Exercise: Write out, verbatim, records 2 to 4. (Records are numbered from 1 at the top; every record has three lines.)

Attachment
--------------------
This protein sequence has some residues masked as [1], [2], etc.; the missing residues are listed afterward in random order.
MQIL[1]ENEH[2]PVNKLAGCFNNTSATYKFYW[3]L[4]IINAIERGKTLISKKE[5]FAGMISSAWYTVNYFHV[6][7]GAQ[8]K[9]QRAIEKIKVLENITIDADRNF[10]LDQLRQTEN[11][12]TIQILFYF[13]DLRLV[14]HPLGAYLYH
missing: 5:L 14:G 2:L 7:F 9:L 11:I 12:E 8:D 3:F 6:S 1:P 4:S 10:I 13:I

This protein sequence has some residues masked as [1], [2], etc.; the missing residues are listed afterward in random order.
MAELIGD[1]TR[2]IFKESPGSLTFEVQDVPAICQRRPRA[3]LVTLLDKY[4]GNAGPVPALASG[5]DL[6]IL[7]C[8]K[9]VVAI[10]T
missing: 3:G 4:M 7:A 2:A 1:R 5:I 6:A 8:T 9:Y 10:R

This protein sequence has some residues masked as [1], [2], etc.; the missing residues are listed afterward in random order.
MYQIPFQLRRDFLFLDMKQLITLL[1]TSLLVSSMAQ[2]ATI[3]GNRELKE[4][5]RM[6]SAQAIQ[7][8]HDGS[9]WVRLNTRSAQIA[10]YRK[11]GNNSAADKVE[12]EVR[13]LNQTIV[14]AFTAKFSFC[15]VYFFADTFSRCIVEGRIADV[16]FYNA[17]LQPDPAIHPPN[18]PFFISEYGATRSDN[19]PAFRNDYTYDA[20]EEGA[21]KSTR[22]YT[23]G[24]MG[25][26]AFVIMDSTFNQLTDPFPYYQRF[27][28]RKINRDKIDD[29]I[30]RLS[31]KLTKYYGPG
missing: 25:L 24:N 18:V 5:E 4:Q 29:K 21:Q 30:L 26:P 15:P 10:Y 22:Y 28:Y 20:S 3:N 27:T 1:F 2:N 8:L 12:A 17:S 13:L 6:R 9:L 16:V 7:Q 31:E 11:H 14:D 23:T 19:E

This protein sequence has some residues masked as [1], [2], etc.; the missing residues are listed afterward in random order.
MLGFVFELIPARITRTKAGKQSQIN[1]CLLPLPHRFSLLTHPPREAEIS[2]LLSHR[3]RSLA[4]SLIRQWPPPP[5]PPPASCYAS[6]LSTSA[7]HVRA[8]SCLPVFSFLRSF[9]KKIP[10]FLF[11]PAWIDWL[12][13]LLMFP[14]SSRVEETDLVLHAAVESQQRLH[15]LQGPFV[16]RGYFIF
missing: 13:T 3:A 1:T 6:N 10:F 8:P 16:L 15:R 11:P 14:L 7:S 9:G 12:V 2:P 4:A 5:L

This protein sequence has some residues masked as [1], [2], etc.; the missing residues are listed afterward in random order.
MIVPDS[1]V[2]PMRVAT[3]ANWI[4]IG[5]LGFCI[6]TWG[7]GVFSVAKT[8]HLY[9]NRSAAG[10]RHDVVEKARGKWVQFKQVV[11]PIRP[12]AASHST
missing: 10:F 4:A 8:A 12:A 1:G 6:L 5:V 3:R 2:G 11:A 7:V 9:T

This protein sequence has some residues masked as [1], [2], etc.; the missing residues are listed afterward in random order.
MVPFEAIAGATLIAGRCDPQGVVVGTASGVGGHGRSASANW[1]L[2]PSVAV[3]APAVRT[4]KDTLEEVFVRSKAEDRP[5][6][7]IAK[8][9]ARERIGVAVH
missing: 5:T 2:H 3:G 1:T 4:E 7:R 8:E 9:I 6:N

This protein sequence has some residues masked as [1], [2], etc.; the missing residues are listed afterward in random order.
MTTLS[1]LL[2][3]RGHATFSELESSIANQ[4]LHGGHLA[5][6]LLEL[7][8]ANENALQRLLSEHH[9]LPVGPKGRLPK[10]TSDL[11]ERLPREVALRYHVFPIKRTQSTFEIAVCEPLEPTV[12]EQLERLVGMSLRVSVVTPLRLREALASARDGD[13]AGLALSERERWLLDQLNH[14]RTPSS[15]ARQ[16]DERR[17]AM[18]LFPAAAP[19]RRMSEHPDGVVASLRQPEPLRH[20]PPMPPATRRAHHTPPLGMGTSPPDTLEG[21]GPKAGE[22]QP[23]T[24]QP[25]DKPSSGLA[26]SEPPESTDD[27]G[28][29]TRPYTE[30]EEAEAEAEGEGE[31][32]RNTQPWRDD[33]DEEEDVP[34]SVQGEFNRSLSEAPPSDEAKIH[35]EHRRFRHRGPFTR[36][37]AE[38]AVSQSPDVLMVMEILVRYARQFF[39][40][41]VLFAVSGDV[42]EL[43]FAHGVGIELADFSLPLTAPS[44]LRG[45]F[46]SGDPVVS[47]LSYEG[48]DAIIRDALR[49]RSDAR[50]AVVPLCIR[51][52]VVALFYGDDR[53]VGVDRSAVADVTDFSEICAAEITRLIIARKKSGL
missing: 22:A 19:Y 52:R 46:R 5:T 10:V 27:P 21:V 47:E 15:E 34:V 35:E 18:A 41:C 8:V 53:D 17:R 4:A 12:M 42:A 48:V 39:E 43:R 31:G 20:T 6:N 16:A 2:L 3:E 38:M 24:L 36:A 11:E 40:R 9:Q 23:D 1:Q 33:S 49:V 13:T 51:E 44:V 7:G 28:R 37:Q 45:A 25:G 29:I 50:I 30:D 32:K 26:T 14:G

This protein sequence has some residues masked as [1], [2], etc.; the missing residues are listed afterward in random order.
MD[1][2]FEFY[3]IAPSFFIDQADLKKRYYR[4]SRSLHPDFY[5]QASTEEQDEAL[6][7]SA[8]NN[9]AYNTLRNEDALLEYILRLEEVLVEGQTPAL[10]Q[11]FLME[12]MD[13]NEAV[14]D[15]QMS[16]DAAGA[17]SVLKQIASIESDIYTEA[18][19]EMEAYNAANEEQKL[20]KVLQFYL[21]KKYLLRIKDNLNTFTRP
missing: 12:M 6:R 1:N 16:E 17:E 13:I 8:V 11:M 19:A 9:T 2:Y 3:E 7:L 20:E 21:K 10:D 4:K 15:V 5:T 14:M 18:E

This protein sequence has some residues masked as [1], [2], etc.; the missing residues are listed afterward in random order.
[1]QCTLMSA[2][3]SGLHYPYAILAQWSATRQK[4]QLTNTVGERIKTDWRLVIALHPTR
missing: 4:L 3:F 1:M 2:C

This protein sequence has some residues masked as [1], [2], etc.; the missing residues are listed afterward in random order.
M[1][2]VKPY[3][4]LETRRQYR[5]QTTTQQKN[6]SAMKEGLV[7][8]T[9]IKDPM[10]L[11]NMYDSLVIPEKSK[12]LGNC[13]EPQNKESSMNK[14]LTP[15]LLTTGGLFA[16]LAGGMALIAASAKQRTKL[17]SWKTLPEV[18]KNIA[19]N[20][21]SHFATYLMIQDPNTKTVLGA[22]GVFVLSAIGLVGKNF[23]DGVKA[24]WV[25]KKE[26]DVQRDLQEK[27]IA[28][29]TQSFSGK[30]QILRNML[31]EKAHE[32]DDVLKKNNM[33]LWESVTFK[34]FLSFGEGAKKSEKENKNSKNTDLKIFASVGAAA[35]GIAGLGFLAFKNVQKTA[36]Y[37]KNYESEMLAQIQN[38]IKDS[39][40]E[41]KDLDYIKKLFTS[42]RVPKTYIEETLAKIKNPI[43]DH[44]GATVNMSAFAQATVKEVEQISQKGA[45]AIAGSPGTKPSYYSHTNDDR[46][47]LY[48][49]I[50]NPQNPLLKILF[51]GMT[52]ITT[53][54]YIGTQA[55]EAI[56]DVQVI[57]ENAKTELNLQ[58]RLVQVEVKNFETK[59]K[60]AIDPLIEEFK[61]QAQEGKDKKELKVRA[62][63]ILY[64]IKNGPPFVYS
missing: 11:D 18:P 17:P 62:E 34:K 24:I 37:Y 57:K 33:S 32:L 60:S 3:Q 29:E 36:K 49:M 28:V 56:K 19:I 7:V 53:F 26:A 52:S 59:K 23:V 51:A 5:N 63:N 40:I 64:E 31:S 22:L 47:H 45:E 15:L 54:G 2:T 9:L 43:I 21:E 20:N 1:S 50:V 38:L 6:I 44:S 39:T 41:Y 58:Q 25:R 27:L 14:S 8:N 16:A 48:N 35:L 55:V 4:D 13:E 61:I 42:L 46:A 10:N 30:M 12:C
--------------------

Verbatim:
This protein sequence has some residues masked as [1], [2], etc.; the missing residues are listed afterward in random order.
MAELIGD[1]TR[2]IFKESPGSLTFEVQDVPAICQRRPRA[3]LVTLLDKY[4]GNAGPVPALASG[5]DL[6]IL[7]C[8]K[9]VVAI[10]T
missing: 3:G 4:M 7:A 2:A 1:R 5:I 6:A 8:T 9:Y 10:R

This protein sequence has some residues masked as [1], [2], etc.; the missing residues are listed afterward in random order.
MYQIPFQLRRDFLFLDMKQLITLL[1]TSLLVSSMAQ[2]ATI[3]GNRELKE[4][5]RM[6]SAQAIQ[7][8]HDGS[9]WVRLNTRSAQIA[10]YRK[11]GNNSAADKVE[12]EVR[13]LNQTIV[14]AFTAKFSFC[15]VYFFADTFSRCIVEGRIADV[16]FYNA[17]LQPDPAIHPPN[18]PFFISEYGATRSDN[19]PAFRNDYTYDA[20]EEGA[21]KSTR[22]YT[23]G[24]MG[25][26]AFVIMDSTFNQLTDPFPYYQRF[27][28]RKINRDKIDD[29]I[30]RLS[31]KLTKYYGPG
missing: 25:L 24:N 18:V 5:E 4:Q 29:K 21:Q 30:L 26:P 15:P 10:Y 22:Y 28:Y 20:S 3:N 27:T 1:F 2:N 8:L 12:A 17:S 13:L 6:R 9:L 16:V 7:Q 31:E 11:H 14:D 23:T 19:E

This protein sequence has some residues masked as [1], [2], etc.; the missing residues are listed afterward in random order.
MLGFVFELIPARITRTKAGKQSQIN[1]CLLPLPHRFSLLTHPPREAEIS[2]LLSHR[3]RSLA[4]SLIRQWPPPP[5]PPPASCYAS[6]LSTSA[7]HVRA[8]SCLPVFSFLRSF[9]KKIP[10]FLF[11]PAWIDWL[12][13]LLMFP[14]SSRVEETDLVLHAAVESQQRLH[15]LQGPFV[16]RGYFIF
missing: 13:T 3:A 1:T 6:N 10:F 8:P 16:L 15:R 11:P 14:L 7:S 9:G 12:V 2:P 4:A 5:L